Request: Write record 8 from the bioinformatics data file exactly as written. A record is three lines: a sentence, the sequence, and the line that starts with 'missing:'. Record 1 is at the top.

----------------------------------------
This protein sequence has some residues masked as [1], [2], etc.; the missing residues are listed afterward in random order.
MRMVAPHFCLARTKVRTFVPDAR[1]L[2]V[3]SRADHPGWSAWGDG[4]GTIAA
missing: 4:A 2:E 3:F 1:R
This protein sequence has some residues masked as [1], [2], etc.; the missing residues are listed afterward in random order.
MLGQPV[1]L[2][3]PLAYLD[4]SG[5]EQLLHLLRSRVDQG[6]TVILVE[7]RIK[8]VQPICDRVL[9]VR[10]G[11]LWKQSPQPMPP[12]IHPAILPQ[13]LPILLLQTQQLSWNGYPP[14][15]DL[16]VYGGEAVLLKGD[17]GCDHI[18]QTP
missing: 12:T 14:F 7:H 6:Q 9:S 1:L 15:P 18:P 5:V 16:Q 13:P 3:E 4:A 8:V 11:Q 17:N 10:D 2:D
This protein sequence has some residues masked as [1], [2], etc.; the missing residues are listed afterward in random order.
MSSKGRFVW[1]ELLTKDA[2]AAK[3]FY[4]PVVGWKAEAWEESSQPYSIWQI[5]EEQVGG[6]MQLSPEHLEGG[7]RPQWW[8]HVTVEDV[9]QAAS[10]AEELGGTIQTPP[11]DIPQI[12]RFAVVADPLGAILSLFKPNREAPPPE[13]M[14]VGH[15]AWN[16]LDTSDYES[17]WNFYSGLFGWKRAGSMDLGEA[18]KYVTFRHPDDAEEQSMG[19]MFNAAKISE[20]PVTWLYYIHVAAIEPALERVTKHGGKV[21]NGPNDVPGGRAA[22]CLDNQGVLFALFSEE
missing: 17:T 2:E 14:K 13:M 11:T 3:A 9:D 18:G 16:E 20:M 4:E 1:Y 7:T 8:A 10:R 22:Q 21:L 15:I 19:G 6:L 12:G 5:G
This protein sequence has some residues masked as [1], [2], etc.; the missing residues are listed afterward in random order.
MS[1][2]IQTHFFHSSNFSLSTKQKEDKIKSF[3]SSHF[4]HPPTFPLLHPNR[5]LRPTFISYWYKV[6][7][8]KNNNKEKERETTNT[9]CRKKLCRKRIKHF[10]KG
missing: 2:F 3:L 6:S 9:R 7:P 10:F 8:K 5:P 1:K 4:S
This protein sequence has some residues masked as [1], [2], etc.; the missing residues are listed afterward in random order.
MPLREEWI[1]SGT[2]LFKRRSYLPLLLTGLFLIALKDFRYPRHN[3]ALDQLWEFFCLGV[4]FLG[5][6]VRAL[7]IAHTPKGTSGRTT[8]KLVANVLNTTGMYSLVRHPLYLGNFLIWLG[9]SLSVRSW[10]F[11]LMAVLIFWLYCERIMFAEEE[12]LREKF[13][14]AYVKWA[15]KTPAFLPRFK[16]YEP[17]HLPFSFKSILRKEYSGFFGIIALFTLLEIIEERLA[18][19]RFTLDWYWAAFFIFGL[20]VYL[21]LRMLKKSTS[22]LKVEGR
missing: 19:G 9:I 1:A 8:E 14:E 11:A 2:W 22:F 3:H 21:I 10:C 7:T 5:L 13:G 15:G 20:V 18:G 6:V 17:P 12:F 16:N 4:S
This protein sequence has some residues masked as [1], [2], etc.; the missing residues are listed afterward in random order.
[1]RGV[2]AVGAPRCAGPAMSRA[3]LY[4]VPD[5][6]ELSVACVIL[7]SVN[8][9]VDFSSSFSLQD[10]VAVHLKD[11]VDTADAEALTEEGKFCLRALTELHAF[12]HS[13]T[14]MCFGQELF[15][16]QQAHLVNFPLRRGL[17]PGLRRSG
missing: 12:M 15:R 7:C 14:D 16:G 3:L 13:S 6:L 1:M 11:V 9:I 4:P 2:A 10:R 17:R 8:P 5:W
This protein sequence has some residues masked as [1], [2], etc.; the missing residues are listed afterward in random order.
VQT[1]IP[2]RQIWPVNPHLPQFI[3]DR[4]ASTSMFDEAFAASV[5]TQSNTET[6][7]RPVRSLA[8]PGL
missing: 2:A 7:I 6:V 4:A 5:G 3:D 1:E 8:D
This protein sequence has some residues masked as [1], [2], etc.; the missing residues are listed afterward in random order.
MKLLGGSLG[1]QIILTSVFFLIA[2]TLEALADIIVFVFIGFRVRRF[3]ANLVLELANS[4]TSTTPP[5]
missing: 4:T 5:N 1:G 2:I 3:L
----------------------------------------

This protein sequence has some residues masked as [1], [2], etc.; the missing residues are listed afterward in random order.
MKLLGGSLG[1]QIILTSVFFLIA[2]TLEALADIIVFVFIGFRVRRF[3]ANLVLELANS[4]TSTTPP[5]
missing: 4:T 5:N 1:G 2:I 3:L